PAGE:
Each offseason, MiLB.com goes position by position across each organization and honors the players -- regardless of age or prospect status -- who had the best seasons in each farm system. Next up in our 2023 Organization All-Stars series are the New York Yankees.
2023 organization summary:
Triple-A Scranton/Wilkes-Barre: 73-75
Double-A Somerset: 84-53
High-A Hudson Valley: 70-62
Single-A Tampa: 61-69
FCL Yankees: 33-22
DSL NYY Yankees: 33-19
DSL NYY Bombers: 27-26
Overall record: 381-326 (5th among MLB organizations)
Midseason Farm System Rankings: 21
Yankees 2023 Organization All-Stars:
C: Ben Rice (NYY No. 23)
A/A+/AA: .324/.434/.615, 73 G, 20 HR, 68 RBI, 62 R, 44 BB, 11 SB
Rice had one of the best offensive years in the Minors and was named the Yankees’ Hitting Prospect of the Year in his first full season. Among Minor Leaguers with 300 plate appearances, the 24-year-old ranked first with a 183 wRC+. Rice hit .341 at High-A before missing two months with a back injury. After rehab, he went to Somerset and hit .327 with 16 homers in 48 games in the Eastern League.
1B: Andrés Chaparro
AAA: .247/.331/.444, 137 G, 25 HR, 89 RBI, 82 R, 65 BB, 4 SB
Chaparro has moved slowly through the Yanks’ system but has found some form of success at most every level. The 24-year-old, who plays both corner infield positions, bashed a personal-best 25 homers to earn his third consecutive Organization All-Stars honor. Yankees player development director Eric Schmitt noted that Chaparro made a point to cut down his chase rate and focus on swinging at better pitches inside the strike zone.
2B: Caleb Durbin
A+/AA: .304/.395/.427, 69 G, 4 HR, 25 RBI, 46 R, 26 BB, 36 SB
A strange ankle injury sidelined Durbin for two months, but he was back to his old self after returning in August. The 23-year-old hit .333 with an .870 OPS and seven steals in the final 20 games with Somerset. Durbin, who was traded from the Braves last offseason, had more walks than strikeouts (18) in the regular season. He’s currently making up for lost time with Mesa in the Arizona Fall League.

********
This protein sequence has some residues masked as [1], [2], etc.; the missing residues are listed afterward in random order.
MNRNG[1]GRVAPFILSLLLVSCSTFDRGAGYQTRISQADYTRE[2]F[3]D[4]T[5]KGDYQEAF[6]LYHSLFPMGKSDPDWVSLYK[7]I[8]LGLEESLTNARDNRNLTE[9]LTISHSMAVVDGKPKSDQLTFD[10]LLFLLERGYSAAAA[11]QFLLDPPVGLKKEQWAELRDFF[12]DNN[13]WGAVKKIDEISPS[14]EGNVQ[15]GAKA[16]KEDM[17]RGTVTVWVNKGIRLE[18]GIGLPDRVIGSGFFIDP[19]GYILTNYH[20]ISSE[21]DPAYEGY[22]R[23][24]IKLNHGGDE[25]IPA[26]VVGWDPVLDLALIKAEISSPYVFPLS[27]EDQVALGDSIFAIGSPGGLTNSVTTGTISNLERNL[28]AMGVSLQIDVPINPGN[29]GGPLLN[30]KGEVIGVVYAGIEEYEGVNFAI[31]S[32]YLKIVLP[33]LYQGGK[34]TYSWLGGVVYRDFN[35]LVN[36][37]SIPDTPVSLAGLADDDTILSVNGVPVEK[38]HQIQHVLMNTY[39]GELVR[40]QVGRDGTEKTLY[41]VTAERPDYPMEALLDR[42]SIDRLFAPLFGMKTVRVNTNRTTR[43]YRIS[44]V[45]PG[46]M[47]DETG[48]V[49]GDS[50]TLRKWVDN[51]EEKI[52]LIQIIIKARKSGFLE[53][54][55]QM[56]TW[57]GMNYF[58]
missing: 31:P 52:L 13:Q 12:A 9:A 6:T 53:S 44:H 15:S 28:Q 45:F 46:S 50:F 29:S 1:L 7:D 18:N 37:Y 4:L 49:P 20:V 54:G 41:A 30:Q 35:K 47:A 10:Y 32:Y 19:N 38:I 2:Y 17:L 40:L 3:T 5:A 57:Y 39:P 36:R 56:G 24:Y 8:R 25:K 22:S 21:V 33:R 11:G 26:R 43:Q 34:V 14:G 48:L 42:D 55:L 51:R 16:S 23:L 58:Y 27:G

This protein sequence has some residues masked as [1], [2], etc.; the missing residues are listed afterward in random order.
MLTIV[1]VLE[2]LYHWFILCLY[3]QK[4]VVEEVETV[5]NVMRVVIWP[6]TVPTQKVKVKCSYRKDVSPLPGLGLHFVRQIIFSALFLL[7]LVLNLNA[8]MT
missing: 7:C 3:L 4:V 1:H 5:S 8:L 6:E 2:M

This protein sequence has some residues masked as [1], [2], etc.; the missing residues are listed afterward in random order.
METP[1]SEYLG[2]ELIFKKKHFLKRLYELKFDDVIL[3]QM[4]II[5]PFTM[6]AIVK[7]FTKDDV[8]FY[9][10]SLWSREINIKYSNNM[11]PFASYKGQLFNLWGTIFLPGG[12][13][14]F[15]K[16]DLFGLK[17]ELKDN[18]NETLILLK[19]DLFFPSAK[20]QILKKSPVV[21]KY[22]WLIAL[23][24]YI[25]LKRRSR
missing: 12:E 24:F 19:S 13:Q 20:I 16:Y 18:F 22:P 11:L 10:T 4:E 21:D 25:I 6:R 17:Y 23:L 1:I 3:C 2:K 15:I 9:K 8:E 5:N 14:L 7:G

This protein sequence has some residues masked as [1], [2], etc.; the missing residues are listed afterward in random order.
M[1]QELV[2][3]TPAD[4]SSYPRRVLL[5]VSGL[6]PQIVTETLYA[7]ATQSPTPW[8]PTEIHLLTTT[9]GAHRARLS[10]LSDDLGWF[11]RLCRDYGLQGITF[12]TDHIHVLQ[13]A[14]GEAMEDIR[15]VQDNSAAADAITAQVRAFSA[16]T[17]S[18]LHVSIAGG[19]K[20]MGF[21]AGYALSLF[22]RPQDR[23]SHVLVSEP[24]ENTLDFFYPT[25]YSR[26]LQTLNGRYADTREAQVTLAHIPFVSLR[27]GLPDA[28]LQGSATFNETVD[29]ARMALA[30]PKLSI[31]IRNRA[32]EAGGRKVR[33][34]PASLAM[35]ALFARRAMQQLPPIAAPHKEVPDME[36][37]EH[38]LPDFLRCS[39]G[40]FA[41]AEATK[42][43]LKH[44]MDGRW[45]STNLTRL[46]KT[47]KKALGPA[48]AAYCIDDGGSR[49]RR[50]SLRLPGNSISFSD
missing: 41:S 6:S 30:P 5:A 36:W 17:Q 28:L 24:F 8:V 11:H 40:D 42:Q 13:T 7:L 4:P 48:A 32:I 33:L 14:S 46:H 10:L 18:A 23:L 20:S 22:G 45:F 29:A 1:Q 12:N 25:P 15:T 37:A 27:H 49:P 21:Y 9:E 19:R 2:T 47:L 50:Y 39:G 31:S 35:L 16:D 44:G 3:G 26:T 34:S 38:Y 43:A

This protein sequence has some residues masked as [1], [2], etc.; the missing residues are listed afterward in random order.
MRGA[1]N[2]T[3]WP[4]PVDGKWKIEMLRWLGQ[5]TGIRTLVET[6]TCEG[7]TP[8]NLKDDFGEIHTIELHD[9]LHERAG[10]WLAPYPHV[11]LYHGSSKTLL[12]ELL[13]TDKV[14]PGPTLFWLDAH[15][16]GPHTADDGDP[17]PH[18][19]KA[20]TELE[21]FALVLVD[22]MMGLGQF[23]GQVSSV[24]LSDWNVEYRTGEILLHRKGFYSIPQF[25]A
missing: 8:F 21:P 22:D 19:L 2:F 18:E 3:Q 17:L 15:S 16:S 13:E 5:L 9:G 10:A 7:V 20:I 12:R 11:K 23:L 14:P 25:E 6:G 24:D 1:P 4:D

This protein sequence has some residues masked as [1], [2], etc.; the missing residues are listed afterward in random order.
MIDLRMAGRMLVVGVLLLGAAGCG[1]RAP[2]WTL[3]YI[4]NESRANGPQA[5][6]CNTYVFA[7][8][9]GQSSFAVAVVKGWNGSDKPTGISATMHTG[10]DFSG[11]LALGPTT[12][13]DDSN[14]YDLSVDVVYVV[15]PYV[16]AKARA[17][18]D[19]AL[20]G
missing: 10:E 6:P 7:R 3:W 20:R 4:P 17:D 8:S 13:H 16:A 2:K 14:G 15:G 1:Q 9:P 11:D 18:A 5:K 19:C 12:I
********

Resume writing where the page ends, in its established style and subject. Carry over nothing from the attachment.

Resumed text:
3B: Jesus Rodriguez
A/A+: .310/.399/.450, 109 G, 9 HR, 62 RBI, 66 R, 55 BB, 21 SB
Rodriguez only got better after a promotion to High-A, where he batted .356/.464/.533 with eight extra-base hits, 20 RBIs and nearly as many walks (17) as strikeouts (18) in 25 games. Typically a catcher by trade, the 21-year-old played four different positions, including left field and third base for the first time. He threw out 18 of 54 would-be base stealers behind the dish and committed nine errors at the hot corner.
SS: Jared Serna (NYY No. 20)
A/A+: .283/.350/.463, 122 G, 19 HR, 79 RBI, 90 R, 49 BB, 29 SB
The organization’s leader in total hits (144) also showed some surprising power for a player of his stature and was a tremendous run producer in his first full season. Signed for just $10,000 out of Mexico in 2019, Serna was unable to replicate that same power at the higher level, but he maintained his bat-to-ball prowess at Hudson Valley. Defensively, the 5-foot-6, 168-pounder will likely shift to second base full time as he climbs through the ranks.
OF: Spencer Jones (NYY No. 1, MLB No. 73)